Why didn’t I have trouble back then but these days I appear to be having issues? The lack of variation of colours would be the main argument until a better quality system came along and games could handle more. However, with current games having such a vast variety of hardware at their disposal, games got bigger and this then comes down to the software developer that focuses on a more colour code type gameplay.
With games evolving, changing and becoming more powerful than ever, you can do a lot with them now this links into the section about a day in a life of the colourblind. It’s not neglect but rather something that’s just not thought about, which is fine to a point as if you have no point of awareness, why would you include it as part of the game?
The problem with that is that a good section of the gaming world will miss out.
There are a few games out there that I want to play but can’t and one of them that’s gaining popularity is called Among Us. This game is heavily reliant on colours and this is how many colour options there are:
I have avoided this game purely I wouldn’t know the colours however the devs have recently come out with a road map since they decided to scrap Among Us 2 which includes a colourblind option. Amazing! That’s actually taking the game out of the bad category into the good as they listened to the feedback of players and could see that it was a needed feature.
However, it’s the community that can let the games down sometimes. The Among Us subreddit is where I got this image from. Just noting all the different colours someone can have but the top comment on it? “RIP colour blind ppl”. Yep, that’s the first comment and just really annoying. Just total neglect. Could be playful in their mind but to me (I expect to other colourblind people too), it just makes us sad.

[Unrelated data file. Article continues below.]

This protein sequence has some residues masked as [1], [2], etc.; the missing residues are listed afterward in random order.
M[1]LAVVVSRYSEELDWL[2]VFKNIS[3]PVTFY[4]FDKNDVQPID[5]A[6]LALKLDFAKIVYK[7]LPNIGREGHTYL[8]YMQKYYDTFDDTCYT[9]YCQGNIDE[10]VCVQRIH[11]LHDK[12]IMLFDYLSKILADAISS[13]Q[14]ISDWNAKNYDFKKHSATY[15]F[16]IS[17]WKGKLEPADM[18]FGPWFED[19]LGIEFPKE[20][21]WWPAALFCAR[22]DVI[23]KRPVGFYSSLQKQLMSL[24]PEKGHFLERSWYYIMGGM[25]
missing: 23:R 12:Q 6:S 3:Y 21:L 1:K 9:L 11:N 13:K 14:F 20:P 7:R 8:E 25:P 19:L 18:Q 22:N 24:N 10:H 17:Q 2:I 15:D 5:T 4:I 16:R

Cuphead was another game I really struggled on as that relied on a lot of colours to determine different things. I ended up stopping playing the game in frustration as I couldn’t proceed, as pink objects are parry-able and that I see pink as grey. This then adds more confusion to when things are grey, are they pink or not? I respect that there isn’t much leeway around it and can cause frustration. However, on the Cuphead subreddit, a user has gone up above and beyond to figure out different things that can help colourblind people. I guess it’s a bit of a spoiler but also, a nice guide. I think I might have to give Cuphead another go perhaps.
Though do games need to be a little more accommodating to accessibility rather than trying to work out from trial and error what the colours are?
Well, as it happens, one of the big gaming companies that seem to have a bad these past years have accessibility up front and centre. The last few titles from EA, From Battlefield 1, Battlefield V and more recently Star Wars Squadrons, the first thing you see is accessibility options.
There are other bigger titles such as Fortnite which also has an in-depth Colourblind mode where it changes the game colour too and more recently The Outer Worlds does not have a colourblind mode because it was designed to be playable without any colour information and uses other things such as indicators.
That for me, what Obsidian has done, is something that other game developers should focus on and it goes to the point I made in the Day in the Life of being Colourblind section that most people will use some form of indicator to distinguish objects rather than by colour.
A Colourblind Conclusion
If we look back just 5 years ago, colourblind options in games were few and far between, and most were left not playing the game right or in some cause couldn’t play some games at all. The majority of the time you will only find this out by buying the game and finding out yourself if it is good for your eyes or not.
However, in today’s games, it seems to be more commonplace to find information if the game has colourblind features or not and in some cases, studios are going up above and beyond to really cater for the colour-impaired.
I at least expect the AAA titles to have some form of colourblind options. This is because you would assume they have more time and resources that can go into a game to add it and from looking at the last few years, they all appear to have some form of colourblind options.
It’s the Indie developers that I expect not to have that option (yet), unless their game is popular so that they can afford to have the additional cost of development for colourblind options.